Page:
Decades-old building brought back to life as Environmental Innovation Center.
The city of San Jose is holding a ribbon-cutting ceremony to officially open a 1950s-era wax paper manufacturing warehouse that has been converted into the San Jose Environmental Innovation Center.
The building in north-central San Jose will have three tenants initially, including a Habitat for Humanity ReStore.
The new 15,000-square foot Habitat for Humanity ReStore in San Jose will be the fourth to open in the Bay Area, according to a news release from the city of San Jose. ReStores offer used or excess inventory construction materials such as doors, windows, lighting fixtures, cabinets, appliances, furniture and tools. Proceeds from ReStore units go toward funding the Habitat for Humanity organization.
The city of San Jose is touting the Environmental Innovation Center as a “showcase of energy- and water-efficiency building practices.”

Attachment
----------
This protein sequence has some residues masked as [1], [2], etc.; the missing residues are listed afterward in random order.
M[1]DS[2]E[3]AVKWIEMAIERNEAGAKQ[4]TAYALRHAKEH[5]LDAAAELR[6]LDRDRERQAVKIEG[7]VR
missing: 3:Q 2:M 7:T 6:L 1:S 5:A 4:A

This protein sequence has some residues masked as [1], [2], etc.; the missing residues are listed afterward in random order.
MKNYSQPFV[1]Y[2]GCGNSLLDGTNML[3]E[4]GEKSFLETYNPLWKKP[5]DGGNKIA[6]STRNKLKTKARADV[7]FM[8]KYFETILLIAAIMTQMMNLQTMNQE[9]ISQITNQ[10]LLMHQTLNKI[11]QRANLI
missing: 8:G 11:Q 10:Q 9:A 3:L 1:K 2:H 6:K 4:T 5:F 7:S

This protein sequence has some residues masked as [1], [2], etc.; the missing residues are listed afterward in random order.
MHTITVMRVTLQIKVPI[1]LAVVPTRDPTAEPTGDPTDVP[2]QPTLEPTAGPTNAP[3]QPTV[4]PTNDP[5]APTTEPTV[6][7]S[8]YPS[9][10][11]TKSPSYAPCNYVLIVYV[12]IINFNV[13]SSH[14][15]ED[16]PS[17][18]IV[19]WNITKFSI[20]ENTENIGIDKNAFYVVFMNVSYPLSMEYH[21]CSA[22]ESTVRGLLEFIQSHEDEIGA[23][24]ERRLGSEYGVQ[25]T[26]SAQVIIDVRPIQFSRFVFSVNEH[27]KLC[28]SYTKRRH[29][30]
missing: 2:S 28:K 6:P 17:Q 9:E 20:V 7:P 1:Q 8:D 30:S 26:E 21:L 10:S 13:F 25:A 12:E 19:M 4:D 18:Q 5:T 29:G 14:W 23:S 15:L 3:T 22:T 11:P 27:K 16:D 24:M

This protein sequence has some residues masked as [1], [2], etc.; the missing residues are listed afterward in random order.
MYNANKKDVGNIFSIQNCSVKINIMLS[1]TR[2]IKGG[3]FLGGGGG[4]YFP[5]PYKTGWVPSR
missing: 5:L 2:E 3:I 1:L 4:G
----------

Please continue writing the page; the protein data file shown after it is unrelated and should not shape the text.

“San Jose is committed to green building practices because that’s where a significant amount of our energy and water use takes place,” says Chuck Reed, the city’s mayor. “The new Environmental Innovation Center will house a number of services that will help promote sustainability and advance San Jose’s ambitious Green Vision goals.”
The other two initial tenants of the Center are the County of Santa Clara for the operation of a household hazardous waste (HHW) collection facility and an organization called Prospect Silicon Valley.
The Prospect Silicon Valley (Prospect SV) space includes a 22,000-square foot Technology Demonstration Center designed to help entrepreneurs with emerging technologies attract partners, investors, customers and talent.
“Prospect SV is a vital partner for San Jose’s ongoing leadership in the clean technology sector,” says Kim Walesh, director of the San Jose Office of Economic Development. “Together, we are now positioned to help entrepreneurs transition emerging technologies into solutions for urban centers, including transportation, green building technologies and energy efficiency.”
Those seeking more information can go to www.sjenvironment.org/eic.